July Super Snap Flash Fiction -Dirt Road


I am late on this and the entire Super Snap thing from Fictional Campfire is actually over BUT after reading Ozlem Yikici’s post (which is where I stumbled on this) it’s been knocking around in my brain and this morning I came up with a story using all four photos. Yep, day late, dollar short, par for the course. I had a lot of fun with this, I hope you enjoy it as I plan to do more of these as they interest me.

So here it is. Fiction using 4 photos as inspiration, no more than 5oo words.

Dirt Road

My daughter ran away while I was in the shower. She had been crying over her six year old injustices and I left her to sort it out alone. We had things to do, places to be, I didn’t have time for her nonsense. She came back. From a dirty, tear streaked face she confessed.

She had wanted to join the gypsys. To dance barefoot, bracelets tinkling as the music swirled through her body.

—"Desert Song" by Meena Kadri (Flickr)

But I wouldn’t let her.

She had decided to walk all the way to New York City.

—"An Electric Night in Times Square" by Trey Ratcliff (Flickr)

To be washed in the neon lights of Times Square, to feel the hurried heartbeat of a million people.  Surely, it couldn’t be that far away. Even though mommy had told her we would have to take a plane. And even if we wanted to, we couldn’t afford it.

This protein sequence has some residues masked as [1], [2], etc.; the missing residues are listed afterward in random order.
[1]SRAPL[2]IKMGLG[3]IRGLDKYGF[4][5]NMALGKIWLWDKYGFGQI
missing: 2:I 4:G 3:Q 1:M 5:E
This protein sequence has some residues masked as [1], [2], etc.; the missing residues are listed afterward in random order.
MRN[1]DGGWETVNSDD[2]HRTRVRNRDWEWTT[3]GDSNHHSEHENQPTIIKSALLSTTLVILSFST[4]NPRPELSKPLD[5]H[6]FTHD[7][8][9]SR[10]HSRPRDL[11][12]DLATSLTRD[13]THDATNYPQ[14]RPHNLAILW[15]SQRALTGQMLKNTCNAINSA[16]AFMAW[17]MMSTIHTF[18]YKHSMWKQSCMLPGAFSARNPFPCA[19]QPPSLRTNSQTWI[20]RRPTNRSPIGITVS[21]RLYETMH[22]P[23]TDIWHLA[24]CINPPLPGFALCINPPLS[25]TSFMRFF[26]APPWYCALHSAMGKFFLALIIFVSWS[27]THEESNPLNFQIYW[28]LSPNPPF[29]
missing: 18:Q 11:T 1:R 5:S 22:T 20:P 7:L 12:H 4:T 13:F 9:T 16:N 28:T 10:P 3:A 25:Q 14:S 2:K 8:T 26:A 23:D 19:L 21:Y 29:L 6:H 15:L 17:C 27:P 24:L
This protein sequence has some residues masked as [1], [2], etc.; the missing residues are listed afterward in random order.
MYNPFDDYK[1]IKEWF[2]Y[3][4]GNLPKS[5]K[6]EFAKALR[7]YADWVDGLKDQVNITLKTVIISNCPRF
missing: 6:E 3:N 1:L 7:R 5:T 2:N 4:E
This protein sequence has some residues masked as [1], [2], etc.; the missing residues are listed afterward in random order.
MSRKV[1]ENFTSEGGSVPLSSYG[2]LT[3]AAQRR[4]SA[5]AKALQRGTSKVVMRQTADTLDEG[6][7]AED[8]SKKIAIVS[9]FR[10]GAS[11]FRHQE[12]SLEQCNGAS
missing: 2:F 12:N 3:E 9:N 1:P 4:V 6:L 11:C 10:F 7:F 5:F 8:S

—"There it is, plane to see" by Matthew Steward (Flickr)

And how amazing would a plane be? She would run away and meet a pilot that would whisk her into the sky so high she could touch the stars and make a wish. They would loop-de-loop and never come back down to earth. No one would ever tell them “no” again.

Or maybe she would go to the lake though she didn’t know the route, the fireworks on the Fourth would happen soon, she was sure. She would wait and watch the entire show, staying up much later than mommy ever let her before.


“I’m thirsty.” She said, smearing together the dust and tears and salt. I took her little hand in mine, still hot from the sun.

“How far did you get?” I asked as we walked back to our little house. Bessie cow mooed as we passed, begging for grain.

“Only to Mr. Blak’s. I woulda gone further but I was afraid you’d miss me.”

“I would have.” I squeeze that little hand, my own memories, injustices, wetting my eyes. “You’re brave than me, you know. I only made it to the mailbox.”


6 responses »

  1. Nicely written! 🙂 Ken has a way of inspriring me to write stories -I’m glad to see you have been inspired too. And its never too late for anything -like they say ‘it’s better late than never’ 😀

    • Yeah those photos stumped me but I couldn’t get them out of my head. Then BAM this morning it just hit me (as my 6yo daughter was crying outside the bathroom window because she couldn’t go with her brother and then wanted to run away).

  2. Hi C.M.,

    Its never too late to tell a story!

    Thanks very much for sharing this wonderful story! Once I read it through, I could totally imagine a small child trying to do what you described. Well done! Loved it!

    (PS very sorry for the VERY late reply, life has been a bit busy as of late!)

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